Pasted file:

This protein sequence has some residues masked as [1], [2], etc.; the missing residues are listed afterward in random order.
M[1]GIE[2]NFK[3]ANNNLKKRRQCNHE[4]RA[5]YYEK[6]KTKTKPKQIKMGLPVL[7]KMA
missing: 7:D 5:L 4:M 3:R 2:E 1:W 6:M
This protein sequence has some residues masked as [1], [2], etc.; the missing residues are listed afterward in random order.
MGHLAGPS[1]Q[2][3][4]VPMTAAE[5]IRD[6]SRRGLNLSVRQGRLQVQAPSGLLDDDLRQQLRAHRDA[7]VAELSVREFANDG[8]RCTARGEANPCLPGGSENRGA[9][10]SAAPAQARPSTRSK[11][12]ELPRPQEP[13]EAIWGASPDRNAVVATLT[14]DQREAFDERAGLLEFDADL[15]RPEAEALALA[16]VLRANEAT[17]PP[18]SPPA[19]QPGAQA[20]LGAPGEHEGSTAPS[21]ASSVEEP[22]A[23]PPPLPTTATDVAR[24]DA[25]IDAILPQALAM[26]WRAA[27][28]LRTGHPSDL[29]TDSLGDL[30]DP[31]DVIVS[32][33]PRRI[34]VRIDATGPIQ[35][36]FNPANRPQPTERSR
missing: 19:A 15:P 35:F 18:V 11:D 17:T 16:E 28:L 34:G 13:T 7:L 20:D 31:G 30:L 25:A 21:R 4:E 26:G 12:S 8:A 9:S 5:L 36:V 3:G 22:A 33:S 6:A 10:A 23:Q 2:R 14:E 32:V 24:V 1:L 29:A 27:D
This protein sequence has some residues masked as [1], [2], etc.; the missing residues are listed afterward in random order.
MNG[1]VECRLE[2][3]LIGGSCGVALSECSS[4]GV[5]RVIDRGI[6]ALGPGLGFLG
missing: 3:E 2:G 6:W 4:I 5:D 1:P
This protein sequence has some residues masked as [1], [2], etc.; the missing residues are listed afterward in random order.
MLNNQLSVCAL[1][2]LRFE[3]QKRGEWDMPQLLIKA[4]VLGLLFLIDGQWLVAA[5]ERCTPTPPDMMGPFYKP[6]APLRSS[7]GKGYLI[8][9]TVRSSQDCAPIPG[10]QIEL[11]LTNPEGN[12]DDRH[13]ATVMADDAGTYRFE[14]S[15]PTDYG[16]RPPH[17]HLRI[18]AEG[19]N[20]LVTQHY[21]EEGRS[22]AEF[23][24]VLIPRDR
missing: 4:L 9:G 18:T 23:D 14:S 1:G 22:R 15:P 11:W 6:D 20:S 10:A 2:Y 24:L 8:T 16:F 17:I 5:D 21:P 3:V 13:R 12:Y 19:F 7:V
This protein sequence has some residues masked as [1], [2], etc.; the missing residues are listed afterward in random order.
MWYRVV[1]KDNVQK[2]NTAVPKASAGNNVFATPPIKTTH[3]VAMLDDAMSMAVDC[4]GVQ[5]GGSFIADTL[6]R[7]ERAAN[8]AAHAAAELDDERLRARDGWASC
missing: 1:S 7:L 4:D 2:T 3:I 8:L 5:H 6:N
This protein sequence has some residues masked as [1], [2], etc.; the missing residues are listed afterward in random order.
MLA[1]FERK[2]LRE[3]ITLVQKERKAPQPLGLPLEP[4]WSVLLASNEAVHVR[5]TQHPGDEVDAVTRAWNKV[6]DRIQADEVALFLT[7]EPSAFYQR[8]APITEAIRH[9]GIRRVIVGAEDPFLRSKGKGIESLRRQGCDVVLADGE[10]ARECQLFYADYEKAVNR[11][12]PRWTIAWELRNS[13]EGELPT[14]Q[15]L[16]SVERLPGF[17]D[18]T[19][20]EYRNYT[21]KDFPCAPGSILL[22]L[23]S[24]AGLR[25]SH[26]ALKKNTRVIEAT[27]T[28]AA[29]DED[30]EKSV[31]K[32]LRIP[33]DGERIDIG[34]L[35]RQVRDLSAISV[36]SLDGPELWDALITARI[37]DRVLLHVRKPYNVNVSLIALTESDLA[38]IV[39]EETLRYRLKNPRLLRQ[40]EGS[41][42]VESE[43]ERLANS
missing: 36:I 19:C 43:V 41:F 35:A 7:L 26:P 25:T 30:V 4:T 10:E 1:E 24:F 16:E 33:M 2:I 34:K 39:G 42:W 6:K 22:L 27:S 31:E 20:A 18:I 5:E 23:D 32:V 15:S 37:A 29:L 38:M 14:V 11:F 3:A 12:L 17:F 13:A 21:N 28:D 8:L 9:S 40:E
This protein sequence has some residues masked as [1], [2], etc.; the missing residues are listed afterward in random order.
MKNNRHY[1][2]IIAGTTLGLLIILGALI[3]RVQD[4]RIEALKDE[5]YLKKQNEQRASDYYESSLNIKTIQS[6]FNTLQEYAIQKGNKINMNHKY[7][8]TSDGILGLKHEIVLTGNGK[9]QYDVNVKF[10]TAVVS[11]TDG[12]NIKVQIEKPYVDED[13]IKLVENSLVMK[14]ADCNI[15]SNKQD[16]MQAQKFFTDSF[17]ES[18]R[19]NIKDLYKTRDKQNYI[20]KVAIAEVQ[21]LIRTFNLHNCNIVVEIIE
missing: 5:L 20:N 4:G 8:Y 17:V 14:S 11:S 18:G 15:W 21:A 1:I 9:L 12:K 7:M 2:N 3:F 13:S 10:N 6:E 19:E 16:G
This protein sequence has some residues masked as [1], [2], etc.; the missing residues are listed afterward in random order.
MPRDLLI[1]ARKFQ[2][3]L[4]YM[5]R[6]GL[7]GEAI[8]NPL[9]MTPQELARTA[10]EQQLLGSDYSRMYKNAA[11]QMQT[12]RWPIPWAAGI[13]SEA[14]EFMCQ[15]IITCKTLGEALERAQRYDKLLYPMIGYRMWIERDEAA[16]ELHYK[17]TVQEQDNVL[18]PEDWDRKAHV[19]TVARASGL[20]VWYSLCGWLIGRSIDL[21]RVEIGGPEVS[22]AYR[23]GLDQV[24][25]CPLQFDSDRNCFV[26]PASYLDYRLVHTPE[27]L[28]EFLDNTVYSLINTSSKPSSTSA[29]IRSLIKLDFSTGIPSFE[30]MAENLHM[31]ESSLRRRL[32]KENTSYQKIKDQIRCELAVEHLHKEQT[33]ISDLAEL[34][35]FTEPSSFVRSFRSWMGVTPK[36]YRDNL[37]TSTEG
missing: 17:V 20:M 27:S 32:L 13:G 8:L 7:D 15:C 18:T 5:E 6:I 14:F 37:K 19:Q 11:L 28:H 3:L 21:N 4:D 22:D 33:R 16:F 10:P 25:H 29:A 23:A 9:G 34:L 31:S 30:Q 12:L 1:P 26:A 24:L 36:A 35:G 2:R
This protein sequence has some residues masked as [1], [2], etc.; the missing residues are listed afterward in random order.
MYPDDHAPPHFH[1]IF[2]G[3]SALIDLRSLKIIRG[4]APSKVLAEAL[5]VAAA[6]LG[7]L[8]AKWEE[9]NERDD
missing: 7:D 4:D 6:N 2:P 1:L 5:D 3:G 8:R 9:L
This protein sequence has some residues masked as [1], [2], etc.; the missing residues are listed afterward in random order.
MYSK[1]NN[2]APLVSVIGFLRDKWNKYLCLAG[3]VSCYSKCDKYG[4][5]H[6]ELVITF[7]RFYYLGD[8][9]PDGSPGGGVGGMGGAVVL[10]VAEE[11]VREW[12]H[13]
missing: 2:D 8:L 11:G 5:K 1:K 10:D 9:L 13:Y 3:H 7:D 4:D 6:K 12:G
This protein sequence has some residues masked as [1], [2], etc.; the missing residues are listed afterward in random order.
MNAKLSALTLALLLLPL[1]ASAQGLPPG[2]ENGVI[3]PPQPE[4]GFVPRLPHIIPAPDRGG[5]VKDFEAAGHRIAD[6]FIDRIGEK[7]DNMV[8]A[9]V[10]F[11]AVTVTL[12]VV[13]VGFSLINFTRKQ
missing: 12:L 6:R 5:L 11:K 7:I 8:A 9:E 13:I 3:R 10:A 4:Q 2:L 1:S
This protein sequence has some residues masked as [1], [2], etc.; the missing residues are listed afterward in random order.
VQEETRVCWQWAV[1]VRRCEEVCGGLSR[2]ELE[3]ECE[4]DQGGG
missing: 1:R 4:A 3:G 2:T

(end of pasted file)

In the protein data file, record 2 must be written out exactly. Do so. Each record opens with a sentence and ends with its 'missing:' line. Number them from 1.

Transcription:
This protein sequence has some residues masked as [1], [2], etc.; the missing residues are listed afterward in random order.
MGHLAGPS[1]Q[2][3][4]VPMTAAE[5]IRD[6]SRRGLNLSVRQGRLQVQAPSGLLDDDLRQQLRAHRDA[7]VAELSVREFANDG[8]RCTARGEANPCLPGGSENRGA[9][10]SAAPAQARPSTRSK[11][12]ELPRPQEP[13]EAIWGASPDRNAVVATLT[14]DQREAFDERAGLLEFDADL[15]RPEAEALALA[16]VLRANEAT[17]PP[18]SPPA[19]QPGAQA[20]LGAPGEHEGSTAPS[21]ASSVEEP[22]A[23]PPPLPTTATDVAR[24]DA[25]IDAILPQALAM[26]WRAA[27][28]LRTGHPSDL[29]TDSLGDL[30]DP[31]DVIVS[32][33]PRRI[34]VRIDATGPIQ[35][36]FNPANRPQPTERSR
missing: 19:A 15:P 35:F 18:V 11:D 17:T 16:E 28:L 34:G 13:T 7:L 20:D 31:G 30:L 25:A 21:R 4:E 26:G 12:S 8:A 9:S 5:L 36:V 3:G 22:A 33:S 6:A 10:A 23:Q 2:R 14:E 32:V 24:V 1:L 29:A 27:D